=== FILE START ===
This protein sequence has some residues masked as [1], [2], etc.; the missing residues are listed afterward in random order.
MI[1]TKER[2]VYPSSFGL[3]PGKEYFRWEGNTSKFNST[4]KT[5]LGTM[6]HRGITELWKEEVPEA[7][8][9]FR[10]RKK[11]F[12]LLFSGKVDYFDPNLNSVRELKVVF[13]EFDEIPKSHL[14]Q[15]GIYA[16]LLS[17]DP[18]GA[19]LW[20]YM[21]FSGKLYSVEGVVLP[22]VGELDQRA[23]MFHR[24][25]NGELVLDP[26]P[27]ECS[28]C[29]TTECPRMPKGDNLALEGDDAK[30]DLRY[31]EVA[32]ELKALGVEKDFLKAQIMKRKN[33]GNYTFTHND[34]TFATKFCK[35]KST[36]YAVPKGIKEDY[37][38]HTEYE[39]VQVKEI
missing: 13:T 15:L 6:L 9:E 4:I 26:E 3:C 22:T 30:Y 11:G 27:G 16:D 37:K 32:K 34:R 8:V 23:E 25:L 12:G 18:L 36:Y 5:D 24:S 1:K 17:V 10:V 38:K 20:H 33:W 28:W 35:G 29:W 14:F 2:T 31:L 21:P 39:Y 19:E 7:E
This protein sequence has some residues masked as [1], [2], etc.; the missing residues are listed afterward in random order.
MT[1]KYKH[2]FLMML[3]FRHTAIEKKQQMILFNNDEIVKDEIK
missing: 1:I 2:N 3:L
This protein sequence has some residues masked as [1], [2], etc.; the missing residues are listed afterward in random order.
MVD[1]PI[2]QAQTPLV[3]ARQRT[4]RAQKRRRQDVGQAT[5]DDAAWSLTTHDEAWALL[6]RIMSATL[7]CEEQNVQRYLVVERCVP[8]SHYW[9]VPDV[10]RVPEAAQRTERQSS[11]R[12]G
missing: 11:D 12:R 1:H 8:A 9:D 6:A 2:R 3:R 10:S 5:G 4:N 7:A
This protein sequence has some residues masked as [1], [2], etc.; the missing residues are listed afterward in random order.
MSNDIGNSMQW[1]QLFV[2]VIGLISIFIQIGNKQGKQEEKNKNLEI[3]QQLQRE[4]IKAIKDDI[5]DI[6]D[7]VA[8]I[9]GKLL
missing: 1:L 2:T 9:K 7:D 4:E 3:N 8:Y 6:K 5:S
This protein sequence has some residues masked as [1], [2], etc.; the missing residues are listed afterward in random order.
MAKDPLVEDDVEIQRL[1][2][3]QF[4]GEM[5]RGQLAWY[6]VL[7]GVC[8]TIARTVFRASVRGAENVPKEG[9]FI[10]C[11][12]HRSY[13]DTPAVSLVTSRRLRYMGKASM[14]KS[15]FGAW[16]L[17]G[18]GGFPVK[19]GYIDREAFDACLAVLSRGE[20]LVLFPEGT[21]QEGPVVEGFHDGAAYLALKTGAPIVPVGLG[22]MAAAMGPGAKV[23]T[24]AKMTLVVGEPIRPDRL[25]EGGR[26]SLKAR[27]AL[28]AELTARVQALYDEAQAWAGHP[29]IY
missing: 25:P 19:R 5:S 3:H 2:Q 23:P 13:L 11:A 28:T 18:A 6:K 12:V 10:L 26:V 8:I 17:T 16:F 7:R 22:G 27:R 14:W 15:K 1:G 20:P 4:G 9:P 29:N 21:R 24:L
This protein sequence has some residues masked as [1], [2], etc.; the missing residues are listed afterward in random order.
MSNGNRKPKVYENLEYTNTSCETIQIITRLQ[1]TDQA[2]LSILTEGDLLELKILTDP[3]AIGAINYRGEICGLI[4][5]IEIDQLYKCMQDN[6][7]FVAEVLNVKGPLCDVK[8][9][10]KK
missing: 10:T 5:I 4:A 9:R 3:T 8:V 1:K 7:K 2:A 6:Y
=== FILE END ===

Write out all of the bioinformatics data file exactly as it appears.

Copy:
This protein sequence has some residues masked as [1], [2], etc.; the missing residues are listed afterward in random order.
MI[1]TKER[2]VYPSSFGL[3]PGKEYFRWEGNTSKFNST[4]KT[5]LGTM[6]HRGITELWKEEVPEA[7][8][9]FR[10]RKK[11]F[12]LLFSGKVDYFDPNLNSVRELKVVF[13]EFDEIPKSHL[14]Q[15]GIYA[16]LLS[17]DP[18]GA[19]LW[20]YM[21]FSGKLYSVEGVVLP[22]VGELDQRA[23]MFHR[24][25]NGELVLDP[26]P[27]ECS[28]C[29]TTECPRMPKGDNLALEGDDAK[30]DLRY[31]EVA[32]ELKALGVEKDFLKAQIMKRKN[33]GNYTFTHND[34]TFATKFCK[35]KST[36]YAVPKGIKEDY[37][38]HTEYE[39]VQVKEI
missing: 13:T 15:L 6:L 9:E 4:I 26:E 3:C 22:T 30:Y 11:G 27:G 16:D 37:K 32:K 34:R 8:V 23:E 25:L 12:G 18:L 36:Y 5:D 24:S 1:K 17:V 10:V 38:K 20:H 33:W 28:W 35:G 29:W 14:F 2:T 31:L 21:P 39:Y 19:E 7:E
This protein sequence has some residues masked as [1], [2], etc.; the missing residues are listed afterward in random order.
MT[1]KYKH[2]FLMML[3]FRHTAIEKKQQMILFNNDEIVKDEIK
missing: 1:I 2:N 3:L
This protein sequence has some residues masked as [1], [2], etc.; the missing residues are listed afterward in random order.
MVD[1]PI[2]QAQTPLV[3]ARQRT[4]RAQKRRRQDVGQAT[5]DDAAWSLTTHDEAWALL[6]RIMSATL[7]CEEQNVQRYLVVERCVP[8]SHYW[9]VPDV[10]RVPEAAQRTERQSS[11]R[12]G
missing: 11:D 12:R 1:H 8:A 9:D 6:A 2:R 3:R 10:S 5:G 4:N 7:A
This protein sequence has some residues masked as [1], [2], etc.; the missing residues are listed afterward in random order.
MSNDIGNSMQW[1]QLFV[2]VIGLISIFIQIGNKQGKQEEKNKNLEI[3]QQLQRE[4]IKAIKDDI[5]DI[6]D[7]VA[8]I[9]GKLL
missing: 1:L 2:T 9:K 7:D 4:E 3:N 8:Y 6:K 5:S
This protein sequence has some residues masked as [1], [2], etc.; the missing residues are listed afterward in random order.
MAKDPLVEDDVEIQRL[1][2][3]QF[4]GEM[5]RGQLAWY[6]VL[7]GVC[8]TIARTVFRASVRGAENVPKEG[9]FI[10]C[11][12]HRSY[13]DTPAVSLVTSRRLRYMGKASM[14]KS[15]FGAW[16]L[17]G[18]GGFPVK[19]GYIDREAFDACLAVLSRGE[20]LVLFPEGT[21]QEGPVVEGFHDGAAYLALKTGAPIVPVGLG[22]MAAAMGPGAKV[23]T[24]AKMTLVVGEPIRPDRL[25]EGGR[26]SLKAR[27]AL[28]AELTARVQALYDEAQAWAGHP[29]IY
missing: 25:P 19:R 5:S 3:H 2:Q 23:P 13:L 11:A 28:T 18:A 6:K 12:V 10:L 26:V 8:I 17:T 16:F 7:R 22:G 27:R 14:W 15:K 1:G 20:P 4:G 9:P 29:N 21:R 24:L
This protein sequence has some residues masked as [1], [2], etc.; the missing residues are listed afterward in random order.
MSNGNRKPKVYENLEYTNTSCETIQIITRLQ[1]TDQA[2]LSILTEGDLLELKILTDP[3]AIGAINYRGEICGLI[4][5]IEIDQLYKCMQDN[6][7]FVAEVLNVKGPLCDVK[8][9][10]KK
missing: 10:T 5:I 4:A 9:R 3:T 8:V 1:K 7:K 2:A 6:Y